# Deleted Neighborhood: Simple Definition, Examples

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## What is a Neighborhood?

A neighborhood (or neighbourhood), in math, is very like the concept in everyday speech; It’s a defined space surrounding some point X.

## More Formal Definition in Topology

Although neighborhoods can be defined in many different ways, in topology it’s defined in terms of topological spaces.

For any topological space X and any point x in X, we can say that a neighborhood of p is a subset of X (call this subset N, for ‘neighborhood’) which includes an open set (call this one O, for ‘open’) which contains x.

In math, we’d write that like this: This doesn’t tell much about the size and shape of our neighbourhood, but that’s because there are many neighbourhoods, of different shapes and sizes, you could define for your point x. It does tell us that x is an interior point of it’s neighbourhood; it’s not on the edge.

Notice that our neighbourhood N also doesn’t have to be an open set; it just includes an open set. If the neighbourhood is itself an open set is called an open neighborhood.

The neighborhood of a set is very like the neighbourhood of a point. If S is a subset of a topological space X, then we say the neighbourhood of S is a set (call it N) which includes an open set U which contains S.

## A Neighborhood in a Metric Space

There’s a special definition of neighbourhoods for metric spaces as well. A metric space is a set (call it M) where a notion of distance is defined and satisfies some basic, specified conditions.

The definition of a neighbourhood on metric spaces states that in a n-dimensional metric space
M = (X, d),
a set N is a neighborhood of a point p if there is an open n-dimensional ball centered at p, with a radius larger than zero, for which the entire ball, as specified by is contained in the neighbourhood N.

## R-Neighborhoods

So far, our neighbourhoods might be any shape under the sun. They contain intervals; they contain balls, but they are under no uniformity requirement. Sometimes though we want nice neat neighborhoods that have symmetry and a little more order. That’s where r-neighborhoods come in.

An r-neighbourhood of S is the set of all points in X (where X is the metric space containing S) which are less than r-distance from the set S. In order for this to work, r has to be greater than zero. Sometimes, the r-neighborhood is defined as the union of all the open balls of radius r centered at the point S. This definition, though, is equivalent to the first definition.

## Deleted Neighborhood

A deleted neighborhood is the area (neighborhood) surrounding a specific point, minus the point itself. A neighborhood is basically a set of points (which contains the specific point you’re interested in) where you can move around without leaving the set.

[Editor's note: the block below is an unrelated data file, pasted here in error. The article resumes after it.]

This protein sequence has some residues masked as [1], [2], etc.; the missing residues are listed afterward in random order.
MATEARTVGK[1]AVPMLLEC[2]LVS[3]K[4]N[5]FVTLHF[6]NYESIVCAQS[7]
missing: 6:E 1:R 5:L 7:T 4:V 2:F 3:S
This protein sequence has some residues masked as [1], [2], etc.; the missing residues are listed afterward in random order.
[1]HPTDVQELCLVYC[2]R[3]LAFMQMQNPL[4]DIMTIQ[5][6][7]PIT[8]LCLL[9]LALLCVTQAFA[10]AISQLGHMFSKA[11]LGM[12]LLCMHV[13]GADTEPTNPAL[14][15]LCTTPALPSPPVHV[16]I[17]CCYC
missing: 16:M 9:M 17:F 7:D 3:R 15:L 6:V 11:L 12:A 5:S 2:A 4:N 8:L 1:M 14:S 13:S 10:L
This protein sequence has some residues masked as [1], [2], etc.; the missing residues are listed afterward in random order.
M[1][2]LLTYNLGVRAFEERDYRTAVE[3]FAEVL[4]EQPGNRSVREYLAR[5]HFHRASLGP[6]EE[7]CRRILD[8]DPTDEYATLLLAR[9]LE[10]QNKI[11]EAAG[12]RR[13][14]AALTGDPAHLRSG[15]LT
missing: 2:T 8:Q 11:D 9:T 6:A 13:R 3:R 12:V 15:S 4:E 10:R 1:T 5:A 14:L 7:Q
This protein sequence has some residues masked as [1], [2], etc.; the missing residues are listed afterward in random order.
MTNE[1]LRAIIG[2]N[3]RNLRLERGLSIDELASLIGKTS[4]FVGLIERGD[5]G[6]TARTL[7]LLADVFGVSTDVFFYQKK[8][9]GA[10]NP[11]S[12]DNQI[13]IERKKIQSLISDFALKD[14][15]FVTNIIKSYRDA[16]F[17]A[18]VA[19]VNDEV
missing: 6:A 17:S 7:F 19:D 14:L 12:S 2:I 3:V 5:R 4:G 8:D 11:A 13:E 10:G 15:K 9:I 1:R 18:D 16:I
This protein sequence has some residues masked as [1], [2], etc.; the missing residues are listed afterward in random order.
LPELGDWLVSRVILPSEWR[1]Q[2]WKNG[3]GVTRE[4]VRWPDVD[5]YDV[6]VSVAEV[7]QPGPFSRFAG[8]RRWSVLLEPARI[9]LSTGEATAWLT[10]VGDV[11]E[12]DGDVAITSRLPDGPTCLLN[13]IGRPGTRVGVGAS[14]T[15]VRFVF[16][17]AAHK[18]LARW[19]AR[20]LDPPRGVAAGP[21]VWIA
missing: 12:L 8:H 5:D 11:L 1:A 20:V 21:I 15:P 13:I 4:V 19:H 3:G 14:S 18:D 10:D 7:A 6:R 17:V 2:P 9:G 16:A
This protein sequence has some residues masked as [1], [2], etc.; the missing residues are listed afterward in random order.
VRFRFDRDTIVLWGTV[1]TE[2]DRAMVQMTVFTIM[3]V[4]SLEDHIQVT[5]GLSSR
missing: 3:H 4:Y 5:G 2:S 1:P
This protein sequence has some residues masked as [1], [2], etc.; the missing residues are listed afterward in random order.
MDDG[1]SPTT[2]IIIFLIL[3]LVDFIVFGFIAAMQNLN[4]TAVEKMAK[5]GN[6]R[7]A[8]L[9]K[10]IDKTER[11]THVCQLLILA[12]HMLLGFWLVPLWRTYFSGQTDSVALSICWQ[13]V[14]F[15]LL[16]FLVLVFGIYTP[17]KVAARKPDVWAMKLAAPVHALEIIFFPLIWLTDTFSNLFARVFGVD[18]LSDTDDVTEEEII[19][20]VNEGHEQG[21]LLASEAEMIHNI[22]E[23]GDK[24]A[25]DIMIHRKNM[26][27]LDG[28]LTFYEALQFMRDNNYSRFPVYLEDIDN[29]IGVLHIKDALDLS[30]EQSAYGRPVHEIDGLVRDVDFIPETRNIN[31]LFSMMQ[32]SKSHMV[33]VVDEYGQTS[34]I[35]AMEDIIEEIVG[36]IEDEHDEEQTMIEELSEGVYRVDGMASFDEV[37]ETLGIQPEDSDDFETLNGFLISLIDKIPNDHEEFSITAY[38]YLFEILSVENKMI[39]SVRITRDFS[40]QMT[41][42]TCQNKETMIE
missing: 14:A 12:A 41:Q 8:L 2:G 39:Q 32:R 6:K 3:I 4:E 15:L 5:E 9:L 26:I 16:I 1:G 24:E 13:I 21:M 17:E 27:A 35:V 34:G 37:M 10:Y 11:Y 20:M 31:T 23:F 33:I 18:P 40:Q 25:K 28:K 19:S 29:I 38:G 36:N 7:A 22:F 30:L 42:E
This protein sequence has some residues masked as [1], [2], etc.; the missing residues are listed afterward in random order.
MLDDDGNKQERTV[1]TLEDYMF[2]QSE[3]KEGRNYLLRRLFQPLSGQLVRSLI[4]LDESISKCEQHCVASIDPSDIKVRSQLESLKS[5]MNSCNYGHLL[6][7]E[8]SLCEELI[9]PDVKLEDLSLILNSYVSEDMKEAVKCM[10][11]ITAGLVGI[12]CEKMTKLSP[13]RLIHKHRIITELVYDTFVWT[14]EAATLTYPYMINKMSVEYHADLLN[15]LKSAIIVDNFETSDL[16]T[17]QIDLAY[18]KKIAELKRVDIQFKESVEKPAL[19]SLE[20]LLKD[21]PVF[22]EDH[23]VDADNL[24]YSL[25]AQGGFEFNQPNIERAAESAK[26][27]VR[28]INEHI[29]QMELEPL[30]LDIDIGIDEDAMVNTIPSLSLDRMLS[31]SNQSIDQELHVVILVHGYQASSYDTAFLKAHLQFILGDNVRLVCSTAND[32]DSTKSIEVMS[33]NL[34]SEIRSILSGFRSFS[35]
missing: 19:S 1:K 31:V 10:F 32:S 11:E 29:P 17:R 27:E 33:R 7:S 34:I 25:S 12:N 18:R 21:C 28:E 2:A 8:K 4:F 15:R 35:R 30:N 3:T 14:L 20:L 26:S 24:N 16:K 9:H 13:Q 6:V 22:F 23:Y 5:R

Intuitively, the term seems to imply that it’s the neighborhood that’s deleted, rather than the point itself. But let’s say you imagine you’re inside your house, in your neighborhood. Your house disappears (with you inside it), and you’re transported to the middle of the desert. When you open your front door, you won’t think it’s your house that has disappeared—you’ll wonder what happened to the neighborhood.

## Definition with Real Numbers

A deleted neighborhood can be defined in terms of real numbers: it is an interval on the number line with the center point removed.

A neighborhood is always defined by two numbers: a point (z0) and a constant— any positive real number. That number is often symbolized by δ. Using those symbols, we can say that a neighborhood of z0 is the set of all points a such that the absolute value |z-z0| is less than δ.

Using that definition as a basis, a deleted neighborhood can be defined as the set which includes every point for which |z-z0| is greater than 0 and less than &delta. ## Visualizing a Deleted Neighborhood

A deleted neighborhood is often called a punctured neighborhood. That gives a good visual way of understanding the meaning. Imagine, on a number line, you mark with your highlighter pen an area from z0 – δ to z0 + δ, and then imagine you take a pin and puncture the point z0 so it is no longer part of the colored bar,and then you will have a representation of a punctured neighborhood.

## Examples

In interval notation, a deleted neighborhood would be described as the set {x:|x-z0 | < δ }.

• {x: |x – 4| < 2}— the interval on the real number line between 2 and 6, with the point 4 taken out.
• {x: |x | < 5}— the interval centered around zero from -5 to 5, but the center point (0) is taken out.
• {x: |x – 5.9| < 0.1 }— the interval centered around 5.9 from 5.8 to 6.0, with the center point 5.9 taken out. This interval is graphed below: ## References

Buckmire. Math 312 Complex Analysis Class Notes. Retrieved from https://sites.oxy.edu/ron/math/312/98/worksheets/05.pdf on November 16, 2018.
Cavalieri, Renzo. Renzo’s Math 490 Introduction to Topology. Retrieved from https://www.math.colostate.edu/~renzo/teaching/Topology10/Notes.pdf on October 22, 2019.